Is it because, a lesser I max cannot store as much charge in the capacitor as it used to have. making the next charging quarter cycle less taller and this continues.

Nikhil Rajagopalan said:
I understand the idea of the energy dissipation. I am trying to understand how the damping can be thought of graphically. The peak values of two half cycles in a damped oscillation should be asymetric, the later being smaller than the former. How does that continuous decrease in peak with every half cycle fit with the equation di/dt = (q/LC) - iR .
Your equation doesn't look right to me. It should be second order. Can you show how you got it? You can't mix I and Q as separate variables in the same equation when I = dQ/dt. So at the very least your dI/dt should become ##d^2 Q/dt^2##.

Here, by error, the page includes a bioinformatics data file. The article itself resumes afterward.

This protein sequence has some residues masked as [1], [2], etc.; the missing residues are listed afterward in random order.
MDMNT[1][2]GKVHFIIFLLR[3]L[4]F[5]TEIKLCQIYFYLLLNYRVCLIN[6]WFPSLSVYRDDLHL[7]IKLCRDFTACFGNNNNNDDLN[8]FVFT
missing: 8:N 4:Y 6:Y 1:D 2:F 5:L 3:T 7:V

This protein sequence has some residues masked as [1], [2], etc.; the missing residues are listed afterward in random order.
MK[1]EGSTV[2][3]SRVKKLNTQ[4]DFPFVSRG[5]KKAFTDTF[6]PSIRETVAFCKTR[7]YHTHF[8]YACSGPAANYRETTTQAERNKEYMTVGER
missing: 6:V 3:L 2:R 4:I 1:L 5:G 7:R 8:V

Solve the differential equation and you will be able to see, graphically by plotting the resulting expressions for the charge or current as a function of time, how it goes.

I encourage you to look at the math on the Wikipedia page where the effect of damping is presented in detail. They also have a graph shoing the effect of damping.

The equation I tried was from applying Faraday's Law to the LCR circuit.

i - Current in the circuit.
Q - Maximum charge in capacitor
q - Charge in the capacitor at any instant
i = d/dt (Q-q)

According to Faraday's Law, iR - q/C = Einduced
iR - q/C = -Ldi/dt
Ldi/dt = q/C - iR

Nikhil Rajagopalan said:
The barrier i find in understanding it is in any case of capacitor discharging, the current is suppoused to decrease,